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From the April 2002 issue of World Press Review (VOL. 49, No. 4)

The Battle for Zimbabwe

The Long Road to Liberation


Stephen Vasciannie, The Jamaica Gleaner (centrist), Kingston, Jamaica, Feb. 5, 2002

Opposition presidential candidate Morgan Tsvangirai addresses supporters at a March 3, 2002 rally in Harare (Photo: AFP).
Robert Mugabe has been in power for 22 years, having assumed the presidency of his country following an extended civil war. The post-independence constitutional arrangements, hammered out in London by war-weary leaders, recognized, at long last, majoritarian principles of democracy but made substantial gestures in favor of the minority white community. Political leadership was transferred from Ian Smith, Salisbury, Rhodesia, to Robert Mugabe, Harare, Zimbabwe. Presumably, then, this is Mugabe’s basic perspective: He needs to remain in power in order to right the wrongs of history. In addition, there must be a reordering of the economy so that the vast majority of the people can enjoy the fruits of national liberation. And, as a part of this restructuring, land previously seized by the white settler community during the colonial period must be returned to its original owners, the black Zimbabweans.

Mugabe’s perspective on the land question is not eccentric. It can be demonstrated that historically much of the arable land in Zimbabwe was seized by the white community, and therefore, there is a case to be made for compensation. At the same time, however, fairness would also dictate that land now owned by individuals under the country’s formal system of land titles cannot just be taken away by the state. Many present owners of land in Zimbabwe, black and white, have come to their titles by purchasing the land at market value; if the state seizes it without adequate compensation, it is indulging in a form of unconstitutional expropriation that will eventually lead to social chaos.

So, the land question needs to be resolved by the use of orderly procedures. And yet, recent events in Zimbabwe suggest that grounds for optimism would be misplaced. If we peel away the rhetoric, Mugabe has decided that, as the inheritor of post-colonial control after 1980, he has the right to remain in power for as long as it suits him. Thus, now faced with viable opposition in the form of Morgan Tsvangirai and the Movement for Democratic Change, Mugabe and ZANU-PF have introduced a series of fundamentally anti-democratic measures.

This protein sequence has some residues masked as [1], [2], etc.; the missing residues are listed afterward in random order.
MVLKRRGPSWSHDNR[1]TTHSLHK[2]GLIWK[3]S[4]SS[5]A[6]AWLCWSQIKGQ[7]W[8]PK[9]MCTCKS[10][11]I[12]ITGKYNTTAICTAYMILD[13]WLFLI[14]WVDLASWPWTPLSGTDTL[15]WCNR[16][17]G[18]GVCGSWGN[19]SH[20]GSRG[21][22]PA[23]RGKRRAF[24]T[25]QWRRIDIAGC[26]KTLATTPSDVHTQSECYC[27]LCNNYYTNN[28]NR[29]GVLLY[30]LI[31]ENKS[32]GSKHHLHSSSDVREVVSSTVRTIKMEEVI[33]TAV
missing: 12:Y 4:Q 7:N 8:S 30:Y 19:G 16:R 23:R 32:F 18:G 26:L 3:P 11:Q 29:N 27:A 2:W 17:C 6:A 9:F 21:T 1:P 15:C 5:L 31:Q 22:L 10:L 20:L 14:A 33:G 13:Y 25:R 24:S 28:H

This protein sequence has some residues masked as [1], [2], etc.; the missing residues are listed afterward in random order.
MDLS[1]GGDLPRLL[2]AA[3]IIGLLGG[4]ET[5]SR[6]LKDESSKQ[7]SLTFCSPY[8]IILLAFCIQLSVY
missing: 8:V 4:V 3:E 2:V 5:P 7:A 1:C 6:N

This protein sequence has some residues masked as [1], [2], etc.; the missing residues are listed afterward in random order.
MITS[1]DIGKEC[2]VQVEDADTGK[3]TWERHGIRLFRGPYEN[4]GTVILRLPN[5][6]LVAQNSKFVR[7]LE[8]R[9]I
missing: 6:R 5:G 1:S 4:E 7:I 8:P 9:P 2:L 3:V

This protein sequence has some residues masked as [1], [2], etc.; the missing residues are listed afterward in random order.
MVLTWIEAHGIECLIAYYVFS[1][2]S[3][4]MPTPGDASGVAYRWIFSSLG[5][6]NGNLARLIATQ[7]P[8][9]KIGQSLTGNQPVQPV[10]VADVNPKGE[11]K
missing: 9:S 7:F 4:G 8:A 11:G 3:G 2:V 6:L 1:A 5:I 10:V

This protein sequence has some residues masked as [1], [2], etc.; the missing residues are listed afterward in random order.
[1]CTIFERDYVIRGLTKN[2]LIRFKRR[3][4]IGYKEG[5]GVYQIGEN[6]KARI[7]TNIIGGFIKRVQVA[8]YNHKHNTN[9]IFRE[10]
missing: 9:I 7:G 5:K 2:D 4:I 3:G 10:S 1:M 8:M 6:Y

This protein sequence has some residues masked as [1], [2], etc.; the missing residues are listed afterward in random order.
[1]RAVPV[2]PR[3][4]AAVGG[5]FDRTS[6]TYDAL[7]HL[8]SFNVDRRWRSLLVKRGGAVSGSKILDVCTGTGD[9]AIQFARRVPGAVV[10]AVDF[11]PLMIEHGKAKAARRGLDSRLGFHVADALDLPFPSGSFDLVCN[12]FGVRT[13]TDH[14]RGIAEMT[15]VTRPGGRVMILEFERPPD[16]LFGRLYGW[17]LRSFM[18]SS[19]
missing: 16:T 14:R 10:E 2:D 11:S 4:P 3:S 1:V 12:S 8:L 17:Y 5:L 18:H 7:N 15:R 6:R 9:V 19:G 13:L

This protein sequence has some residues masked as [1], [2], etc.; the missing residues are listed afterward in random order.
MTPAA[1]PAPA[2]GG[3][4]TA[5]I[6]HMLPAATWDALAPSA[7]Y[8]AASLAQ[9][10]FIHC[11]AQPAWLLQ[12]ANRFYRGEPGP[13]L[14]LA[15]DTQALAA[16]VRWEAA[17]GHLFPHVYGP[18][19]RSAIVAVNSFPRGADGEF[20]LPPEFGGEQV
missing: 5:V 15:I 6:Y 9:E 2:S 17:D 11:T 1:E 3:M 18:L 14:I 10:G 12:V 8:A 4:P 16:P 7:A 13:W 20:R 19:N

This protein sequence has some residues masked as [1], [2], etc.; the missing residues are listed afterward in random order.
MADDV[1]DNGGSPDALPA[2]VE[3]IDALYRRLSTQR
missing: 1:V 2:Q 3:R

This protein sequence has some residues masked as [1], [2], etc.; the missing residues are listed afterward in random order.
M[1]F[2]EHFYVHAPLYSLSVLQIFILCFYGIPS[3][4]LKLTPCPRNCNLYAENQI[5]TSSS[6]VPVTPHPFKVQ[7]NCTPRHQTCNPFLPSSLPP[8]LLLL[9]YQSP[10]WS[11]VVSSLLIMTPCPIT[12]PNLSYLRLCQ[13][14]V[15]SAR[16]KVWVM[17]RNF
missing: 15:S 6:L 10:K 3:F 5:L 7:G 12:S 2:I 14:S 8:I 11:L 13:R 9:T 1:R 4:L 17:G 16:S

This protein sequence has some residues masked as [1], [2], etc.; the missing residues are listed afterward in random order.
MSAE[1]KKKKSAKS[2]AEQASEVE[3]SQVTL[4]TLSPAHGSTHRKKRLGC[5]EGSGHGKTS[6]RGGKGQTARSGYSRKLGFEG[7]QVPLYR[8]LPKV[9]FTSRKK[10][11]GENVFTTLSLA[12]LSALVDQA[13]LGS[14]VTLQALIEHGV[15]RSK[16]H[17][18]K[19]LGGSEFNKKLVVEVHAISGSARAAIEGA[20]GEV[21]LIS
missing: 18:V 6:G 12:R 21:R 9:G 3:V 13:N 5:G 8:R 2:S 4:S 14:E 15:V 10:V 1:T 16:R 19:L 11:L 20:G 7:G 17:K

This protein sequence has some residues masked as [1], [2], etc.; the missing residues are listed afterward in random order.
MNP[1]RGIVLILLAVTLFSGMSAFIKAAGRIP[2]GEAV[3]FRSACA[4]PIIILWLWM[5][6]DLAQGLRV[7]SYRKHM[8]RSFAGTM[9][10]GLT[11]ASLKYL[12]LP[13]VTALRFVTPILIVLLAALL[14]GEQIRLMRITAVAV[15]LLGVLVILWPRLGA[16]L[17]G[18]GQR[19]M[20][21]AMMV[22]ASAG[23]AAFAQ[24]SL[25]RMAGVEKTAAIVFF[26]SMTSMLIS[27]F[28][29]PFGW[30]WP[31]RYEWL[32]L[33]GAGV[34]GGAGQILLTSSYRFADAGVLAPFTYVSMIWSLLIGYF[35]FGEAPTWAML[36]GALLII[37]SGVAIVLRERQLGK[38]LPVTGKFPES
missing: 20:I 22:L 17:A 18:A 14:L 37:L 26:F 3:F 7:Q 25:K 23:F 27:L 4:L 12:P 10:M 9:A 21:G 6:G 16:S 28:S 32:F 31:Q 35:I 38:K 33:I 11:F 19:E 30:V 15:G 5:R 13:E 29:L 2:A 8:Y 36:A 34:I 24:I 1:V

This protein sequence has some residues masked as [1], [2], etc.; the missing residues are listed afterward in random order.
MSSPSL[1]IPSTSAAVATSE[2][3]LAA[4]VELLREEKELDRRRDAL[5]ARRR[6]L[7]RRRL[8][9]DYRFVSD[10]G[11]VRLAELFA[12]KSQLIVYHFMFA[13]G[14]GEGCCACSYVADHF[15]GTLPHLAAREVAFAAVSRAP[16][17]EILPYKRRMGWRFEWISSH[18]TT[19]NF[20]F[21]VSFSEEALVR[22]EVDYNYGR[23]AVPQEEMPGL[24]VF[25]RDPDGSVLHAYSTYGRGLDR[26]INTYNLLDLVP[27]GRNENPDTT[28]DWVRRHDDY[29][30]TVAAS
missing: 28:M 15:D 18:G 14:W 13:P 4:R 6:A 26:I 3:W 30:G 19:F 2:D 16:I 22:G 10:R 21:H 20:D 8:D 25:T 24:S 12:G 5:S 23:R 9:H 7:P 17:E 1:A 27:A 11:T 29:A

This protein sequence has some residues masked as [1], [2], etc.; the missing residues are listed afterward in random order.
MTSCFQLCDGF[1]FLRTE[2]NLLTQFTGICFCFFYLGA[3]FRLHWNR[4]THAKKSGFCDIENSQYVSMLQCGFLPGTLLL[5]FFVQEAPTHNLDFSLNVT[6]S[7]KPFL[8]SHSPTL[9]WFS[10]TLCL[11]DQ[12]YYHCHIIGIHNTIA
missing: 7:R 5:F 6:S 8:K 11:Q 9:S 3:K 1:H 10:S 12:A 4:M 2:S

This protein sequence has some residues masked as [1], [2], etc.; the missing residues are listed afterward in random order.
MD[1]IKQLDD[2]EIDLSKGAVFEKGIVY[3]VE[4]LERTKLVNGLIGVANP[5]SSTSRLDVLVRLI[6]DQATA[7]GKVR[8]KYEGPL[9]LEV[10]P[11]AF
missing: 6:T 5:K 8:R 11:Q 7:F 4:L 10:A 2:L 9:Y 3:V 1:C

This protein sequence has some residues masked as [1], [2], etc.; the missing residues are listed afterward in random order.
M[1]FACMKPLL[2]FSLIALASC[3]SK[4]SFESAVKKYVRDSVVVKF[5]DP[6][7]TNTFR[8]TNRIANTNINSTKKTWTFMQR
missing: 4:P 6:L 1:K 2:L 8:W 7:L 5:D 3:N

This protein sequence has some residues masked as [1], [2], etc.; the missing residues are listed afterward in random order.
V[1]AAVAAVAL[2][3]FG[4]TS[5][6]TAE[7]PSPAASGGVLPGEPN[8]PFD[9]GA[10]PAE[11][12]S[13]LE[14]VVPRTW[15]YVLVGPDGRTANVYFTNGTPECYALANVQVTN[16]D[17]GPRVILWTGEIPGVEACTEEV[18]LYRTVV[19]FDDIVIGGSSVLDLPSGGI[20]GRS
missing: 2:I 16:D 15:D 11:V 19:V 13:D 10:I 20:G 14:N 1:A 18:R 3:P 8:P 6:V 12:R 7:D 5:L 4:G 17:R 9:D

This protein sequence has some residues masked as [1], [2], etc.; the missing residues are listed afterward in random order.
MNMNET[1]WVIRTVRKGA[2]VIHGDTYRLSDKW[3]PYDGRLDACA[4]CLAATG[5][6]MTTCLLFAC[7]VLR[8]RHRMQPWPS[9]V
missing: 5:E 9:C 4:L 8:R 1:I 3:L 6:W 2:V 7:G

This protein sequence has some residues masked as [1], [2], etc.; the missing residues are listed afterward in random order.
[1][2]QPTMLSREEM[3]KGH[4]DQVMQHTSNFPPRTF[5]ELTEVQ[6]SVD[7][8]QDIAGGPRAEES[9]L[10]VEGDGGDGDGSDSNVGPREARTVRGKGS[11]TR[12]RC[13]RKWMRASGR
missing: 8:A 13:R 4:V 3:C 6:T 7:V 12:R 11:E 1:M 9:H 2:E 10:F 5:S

The media are always among the first casualties of the flight from democracy. And so, not surprisingly, ZANU-PF introduced into the Parliament a bill which requires licensing and registration of journalists and contemplates criminal sanctions against critics of the government. This bill was passed by Parliament on Feb. 1, and now awaits Mugabe’s signature. It was passed even though local journalists demonstrated strongly against it, and even though a former member of Mugabe’s Cabinet and head of the Parliamentary Legal Committee, Eddison Zvobgo, publicly condemned the bill as “the most calculated and determined assault on our liberties guaranteed by the constitution in the 20 years I served as Cabinet minister.”

At the same time, those who would steal elections are usually afraid of impartial observers; and so, again not surprisingly, Mugabe and ZANU-PF have resisted initiatives to have international election observers present for the presidential polls on March 9-10. The methods of evasion used by Mugabe in this context have been circuitous and confusing, but his latest word is that Zimbabwe will allow international observers only if they are headed by a representative from a Third World country. He has also indicated that only observers from certain countries will be allowed to enter the country. Britain, Denmark, Germany, the Netherlands, and Sweden are among the countries that will be barred from sending their nationals as observers.

Each country probably still has the right under international law to determine whether or not it will have foreign observers. But, by the same token, each country also has the right to introduce certain types of sanctions against other countries. Accordingly, in view of the anti-democratic measures taken by Zimbabwe, the European Union has unanimously agreed to impose sanctions on Mugabe and his closest associates if they do not permit full scrutiny of the Zimbabwean campaign. [Sanctions were imposed on Feb. 18.]

The Commonwealth has, however, been less firm on the issue. At the Commonwealth Ministerial Action Group (CMAG) meeting last Wednesday, Britain, Australia, Canada, and Barbados supported suspension of Zimbabwe, while Botswana, Malaysia, Bangladesh, and Nigeria opposed it. The CMAG decision will certainly be read by ZANU-PF as a wink and a nudge in favor of the suppression of democratic rights. Suspension would have been a strong statement to Mugabe that Zimbabwe risks pariah status if he proceeds, through thuggery, state corruption, and suppression of civil liberties, to steal the forthcoming elections. CMAG is in error, and those who support press freedom, free elections, and fairness in public affairs should not be afraid to say so.


 
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